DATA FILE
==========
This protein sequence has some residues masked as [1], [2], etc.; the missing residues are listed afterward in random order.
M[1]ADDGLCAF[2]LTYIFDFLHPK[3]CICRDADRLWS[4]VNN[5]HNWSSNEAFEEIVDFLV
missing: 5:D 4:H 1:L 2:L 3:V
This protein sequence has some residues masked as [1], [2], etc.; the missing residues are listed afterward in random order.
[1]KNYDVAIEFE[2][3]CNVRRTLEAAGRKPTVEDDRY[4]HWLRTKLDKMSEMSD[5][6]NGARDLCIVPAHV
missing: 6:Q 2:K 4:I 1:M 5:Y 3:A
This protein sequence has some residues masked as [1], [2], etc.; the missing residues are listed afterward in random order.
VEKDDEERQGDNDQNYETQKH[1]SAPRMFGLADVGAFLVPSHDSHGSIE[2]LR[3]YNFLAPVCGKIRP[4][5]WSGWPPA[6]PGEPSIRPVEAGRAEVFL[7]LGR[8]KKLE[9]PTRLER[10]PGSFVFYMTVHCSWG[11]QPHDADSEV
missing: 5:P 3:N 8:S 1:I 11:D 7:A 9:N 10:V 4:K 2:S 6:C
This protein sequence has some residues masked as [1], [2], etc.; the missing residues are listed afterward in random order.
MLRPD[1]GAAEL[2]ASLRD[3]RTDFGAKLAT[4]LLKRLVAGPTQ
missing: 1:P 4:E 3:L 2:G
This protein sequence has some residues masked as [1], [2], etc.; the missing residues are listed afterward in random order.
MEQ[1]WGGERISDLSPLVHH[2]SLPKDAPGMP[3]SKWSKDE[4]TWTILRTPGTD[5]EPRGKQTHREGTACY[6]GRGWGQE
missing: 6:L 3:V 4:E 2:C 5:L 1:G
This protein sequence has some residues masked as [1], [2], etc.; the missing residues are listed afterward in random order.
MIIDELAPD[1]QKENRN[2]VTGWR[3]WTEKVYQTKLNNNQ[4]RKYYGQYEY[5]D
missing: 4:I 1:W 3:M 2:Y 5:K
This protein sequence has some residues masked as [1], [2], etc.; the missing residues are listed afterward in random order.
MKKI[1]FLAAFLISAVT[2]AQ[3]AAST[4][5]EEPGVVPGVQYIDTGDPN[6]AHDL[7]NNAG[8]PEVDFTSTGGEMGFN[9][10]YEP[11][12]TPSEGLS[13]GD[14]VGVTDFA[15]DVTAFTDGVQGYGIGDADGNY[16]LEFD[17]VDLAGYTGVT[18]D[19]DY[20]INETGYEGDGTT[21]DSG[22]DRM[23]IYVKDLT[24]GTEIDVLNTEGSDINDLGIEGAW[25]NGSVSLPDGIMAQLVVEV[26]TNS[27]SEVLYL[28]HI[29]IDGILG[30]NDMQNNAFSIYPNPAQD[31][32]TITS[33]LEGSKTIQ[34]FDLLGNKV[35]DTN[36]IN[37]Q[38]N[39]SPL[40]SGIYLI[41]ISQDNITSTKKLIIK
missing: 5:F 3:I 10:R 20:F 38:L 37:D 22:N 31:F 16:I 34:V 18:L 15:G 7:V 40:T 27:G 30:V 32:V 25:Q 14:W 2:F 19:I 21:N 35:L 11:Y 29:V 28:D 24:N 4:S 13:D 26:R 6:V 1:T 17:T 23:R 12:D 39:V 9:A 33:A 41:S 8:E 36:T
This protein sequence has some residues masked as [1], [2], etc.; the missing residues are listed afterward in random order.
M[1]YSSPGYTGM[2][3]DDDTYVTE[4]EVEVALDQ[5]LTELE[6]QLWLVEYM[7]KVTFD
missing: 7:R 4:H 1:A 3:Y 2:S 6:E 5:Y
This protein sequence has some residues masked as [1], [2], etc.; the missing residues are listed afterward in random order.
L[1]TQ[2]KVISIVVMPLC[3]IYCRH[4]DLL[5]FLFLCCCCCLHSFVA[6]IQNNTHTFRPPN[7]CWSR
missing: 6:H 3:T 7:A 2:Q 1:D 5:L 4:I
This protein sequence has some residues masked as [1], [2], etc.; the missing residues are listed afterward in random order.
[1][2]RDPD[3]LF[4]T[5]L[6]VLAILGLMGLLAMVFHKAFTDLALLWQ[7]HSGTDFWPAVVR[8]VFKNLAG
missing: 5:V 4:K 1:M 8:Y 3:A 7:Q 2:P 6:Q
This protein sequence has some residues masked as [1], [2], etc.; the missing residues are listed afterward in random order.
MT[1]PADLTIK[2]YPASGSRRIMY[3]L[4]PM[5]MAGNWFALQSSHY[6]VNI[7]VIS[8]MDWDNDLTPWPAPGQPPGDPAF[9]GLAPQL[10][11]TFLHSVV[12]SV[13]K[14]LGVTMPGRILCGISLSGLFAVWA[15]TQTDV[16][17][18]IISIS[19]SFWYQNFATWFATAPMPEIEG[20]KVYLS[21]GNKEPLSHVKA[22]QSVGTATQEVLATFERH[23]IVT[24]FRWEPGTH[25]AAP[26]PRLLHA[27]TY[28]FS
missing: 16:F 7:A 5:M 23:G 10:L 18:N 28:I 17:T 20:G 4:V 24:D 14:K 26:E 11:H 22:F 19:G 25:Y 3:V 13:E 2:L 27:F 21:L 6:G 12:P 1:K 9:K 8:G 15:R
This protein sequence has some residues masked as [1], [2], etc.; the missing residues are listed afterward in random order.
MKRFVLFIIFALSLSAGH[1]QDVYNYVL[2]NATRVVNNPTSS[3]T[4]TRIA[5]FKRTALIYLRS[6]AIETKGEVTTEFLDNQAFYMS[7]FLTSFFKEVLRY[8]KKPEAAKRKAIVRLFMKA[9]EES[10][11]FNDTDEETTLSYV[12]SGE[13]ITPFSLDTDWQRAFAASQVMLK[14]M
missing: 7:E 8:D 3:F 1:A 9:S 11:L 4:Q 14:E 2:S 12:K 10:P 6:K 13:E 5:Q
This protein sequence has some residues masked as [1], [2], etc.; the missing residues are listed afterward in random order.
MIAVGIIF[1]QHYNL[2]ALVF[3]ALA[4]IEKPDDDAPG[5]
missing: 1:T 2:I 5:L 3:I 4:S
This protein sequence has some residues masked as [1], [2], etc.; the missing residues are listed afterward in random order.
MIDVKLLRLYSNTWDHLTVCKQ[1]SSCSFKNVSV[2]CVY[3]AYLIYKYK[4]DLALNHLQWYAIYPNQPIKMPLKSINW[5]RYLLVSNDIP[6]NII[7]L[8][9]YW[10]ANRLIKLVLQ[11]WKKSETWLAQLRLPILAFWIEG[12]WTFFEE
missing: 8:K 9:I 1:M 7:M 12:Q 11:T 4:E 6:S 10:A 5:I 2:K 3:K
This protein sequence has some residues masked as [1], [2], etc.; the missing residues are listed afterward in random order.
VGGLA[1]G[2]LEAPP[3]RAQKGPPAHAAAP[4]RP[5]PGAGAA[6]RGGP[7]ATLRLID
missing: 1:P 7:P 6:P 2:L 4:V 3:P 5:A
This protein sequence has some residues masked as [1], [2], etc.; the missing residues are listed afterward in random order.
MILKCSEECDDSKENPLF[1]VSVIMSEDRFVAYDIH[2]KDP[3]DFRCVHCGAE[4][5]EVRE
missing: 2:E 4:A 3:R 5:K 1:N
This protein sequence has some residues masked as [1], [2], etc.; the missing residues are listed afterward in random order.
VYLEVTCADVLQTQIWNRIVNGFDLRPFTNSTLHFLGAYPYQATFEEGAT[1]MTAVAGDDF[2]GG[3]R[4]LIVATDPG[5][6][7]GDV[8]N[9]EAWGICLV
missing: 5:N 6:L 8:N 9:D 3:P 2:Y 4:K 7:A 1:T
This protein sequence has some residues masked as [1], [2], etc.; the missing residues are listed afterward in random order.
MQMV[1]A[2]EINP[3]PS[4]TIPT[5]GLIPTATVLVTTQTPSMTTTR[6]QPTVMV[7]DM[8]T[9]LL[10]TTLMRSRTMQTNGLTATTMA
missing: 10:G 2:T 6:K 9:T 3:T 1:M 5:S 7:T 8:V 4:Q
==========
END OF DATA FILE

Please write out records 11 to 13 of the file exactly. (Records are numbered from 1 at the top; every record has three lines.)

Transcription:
This protein sequence has some residues masked as [1], [2], etc.; the missing residues are listed afterward in random order.
MT[1]PADLTIK[2]YPASGSRRIMY[3]L[4]PM[5]MAGNWFALQSSHY[6]VNI[7]VIS[8]MDWDNDLTPWPAPGQPPGDPAF[9]GLAPQL[10][11]TFLHSVV[12]SV[13]K[14]LGVTMPGRILCGISLSGLFAVWA[15]TQTDV[16][17][18]IISIS[19]SFWYQNFATWFATAPMPEIEG[20]KVYLS[21]GNKEPLSHVKA[22]QSVGTATQEVLATFERH[23]IVT[24]FRWEPGTH[25]AAP[26]PRLLHA[27]TY[28]FS
missing: 16:F 7:A 5:M 23:G 10:L 18:N 28:I 17:T 20:G 4:V 24:D 14:K 26:E 11:H 22:F 19:G 25:Y 3:V 13:E 2:L 27:F 21:L 6:G 12:P 1:K 9:K 8:G 15:R
This protein sequence has some residues masked as [1], [2], etc.; the missing residues are listed afterward in random order.
MKRFVLFIIFALSLSAGH[1]QDVYNYVL[2]NATRVVNNPTSS[3]T[4]TRIA[5]FKRTALIYLRS[6]AIETKGEVTTEFLDNQAFYMS[7]FLTSFFKEVLRY[8]KKPEAAKRKAIVRLFMKA[9]EES[10][11]FNDTDEETTLSYV[12]SGE[13]ITPFSLDTDWQRAFAASQVMLK[14]M
missing: 7:E 8:D 3:F 1:A 9:S 11:L 4:Q 14:E 2:S 12:K 10:P 6:K 13:E 5:Q
This protein sequence has some residues masked as [1], [2], etc.; the missing residues are listed afterward in random order.
MIAVGIIF[1]QHYNL[2]ALVF[3]ALA[4]IEKPDDDAPG[5]
missing: 1:T 2:I 5:L 3:I 4:S